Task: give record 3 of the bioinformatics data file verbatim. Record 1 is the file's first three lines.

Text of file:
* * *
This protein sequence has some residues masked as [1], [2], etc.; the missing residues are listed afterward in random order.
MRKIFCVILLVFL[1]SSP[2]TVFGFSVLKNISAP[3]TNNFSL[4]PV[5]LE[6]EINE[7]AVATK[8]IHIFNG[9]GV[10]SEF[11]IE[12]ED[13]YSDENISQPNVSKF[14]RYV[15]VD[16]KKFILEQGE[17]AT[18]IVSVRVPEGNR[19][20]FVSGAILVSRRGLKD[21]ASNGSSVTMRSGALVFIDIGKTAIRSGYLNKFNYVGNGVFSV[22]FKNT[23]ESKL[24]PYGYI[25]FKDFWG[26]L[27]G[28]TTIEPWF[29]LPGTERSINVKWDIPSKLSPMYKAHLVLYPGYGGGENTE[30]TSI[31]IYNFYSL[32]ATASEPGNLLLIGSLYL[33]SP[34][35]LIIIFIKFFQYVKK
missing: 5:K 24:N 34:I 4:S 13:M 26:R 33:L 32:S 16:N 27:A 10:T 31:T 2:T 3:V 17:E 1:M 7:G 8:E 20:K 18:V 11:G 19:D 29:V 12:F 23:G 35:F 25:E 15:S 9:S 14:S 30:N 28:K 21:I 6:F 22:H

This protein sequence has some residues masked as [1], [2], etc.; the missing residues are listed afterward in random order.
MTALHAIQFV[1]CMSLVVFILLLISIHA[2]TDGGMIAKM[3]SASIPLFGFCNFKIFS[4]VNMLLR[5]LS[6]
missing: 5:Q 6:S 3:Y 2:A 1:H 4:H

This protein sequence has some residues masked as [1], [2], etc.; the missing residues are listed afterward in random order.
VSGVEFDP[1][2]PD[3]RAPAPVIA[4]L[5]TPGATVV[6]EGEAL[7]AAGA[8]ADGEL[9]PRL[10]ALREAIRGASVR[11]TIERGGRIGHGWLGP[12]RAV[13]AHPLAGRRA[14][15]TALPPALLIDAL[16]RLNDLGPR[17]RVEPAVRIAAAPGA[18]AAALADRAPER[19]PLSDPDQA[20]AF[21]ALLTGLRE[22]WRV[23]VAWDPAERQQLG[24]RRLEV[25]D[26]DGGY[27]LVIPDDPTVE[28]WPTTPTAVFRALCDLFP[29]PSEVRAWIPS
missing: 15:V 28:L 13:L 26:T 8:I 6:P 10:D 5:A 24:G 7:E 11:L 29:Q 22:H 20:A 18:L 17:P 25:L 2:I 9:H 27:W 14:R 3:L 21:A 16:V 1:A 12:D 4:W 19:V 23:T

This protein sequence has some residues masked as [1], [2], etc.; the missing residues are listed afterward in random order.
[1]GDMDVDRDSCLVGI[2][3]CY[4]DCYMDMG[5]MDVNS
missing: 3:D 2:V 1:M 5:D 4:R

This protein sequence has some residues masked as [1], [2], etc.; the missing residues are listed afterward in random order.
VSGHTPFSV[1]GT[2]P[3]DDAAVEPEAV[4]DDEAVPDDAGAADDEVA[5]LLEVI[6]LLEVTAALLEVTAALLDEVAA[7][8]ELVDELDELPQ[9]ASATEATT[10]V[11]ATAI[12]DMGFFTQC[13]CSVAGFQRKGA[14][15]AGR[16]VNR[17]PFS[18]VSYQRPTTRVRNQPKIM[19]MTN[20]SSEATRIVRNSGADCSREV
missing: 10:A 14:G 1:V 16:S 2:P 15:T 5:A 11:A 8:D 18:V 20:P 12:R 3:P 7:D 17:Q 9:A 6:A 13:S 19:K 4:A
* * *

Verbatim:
This protein sequence has some residues masked as [1], [2], etc.; the missing residues are listed afterward in random order.
VSGVEFDP[1][2]PD[3]RAPAPVIA[4]L[5]TPGATVV[6]EGEAL[7]AAGA[8]ADGEL[9]PRL[10]ALREAIRGASVR[11]TIERGGRIGHGWLGP[12]RAV[13]AHPLAGRRA[14][15]TALPPALLIDAL[16]RLNDLGPR[17]RVEPAVRIAAAPGA[18]AAALADRAPER[19]PLSDPDQA[20]AF[21]ALLTGLRE[22]WRV[23]VAWDPAERQQLG[24]RRLEV[25]D[26]DGGY[27]LVIPDDPTVE[28]WPTTPTAVFRALCDLFP[29]PSEVRAWIPS
missing: 15:V 28:L 13:L 26:T 8:I 6:P 10:D 5:A 24:G 7:E 11:L 29:Q 22:H 20:A 18:L 17:P 25:L 2:I 9:H 27:W 14:R 3:L 21:A 16:V 1:A 12:D 4:W 19:V 23:T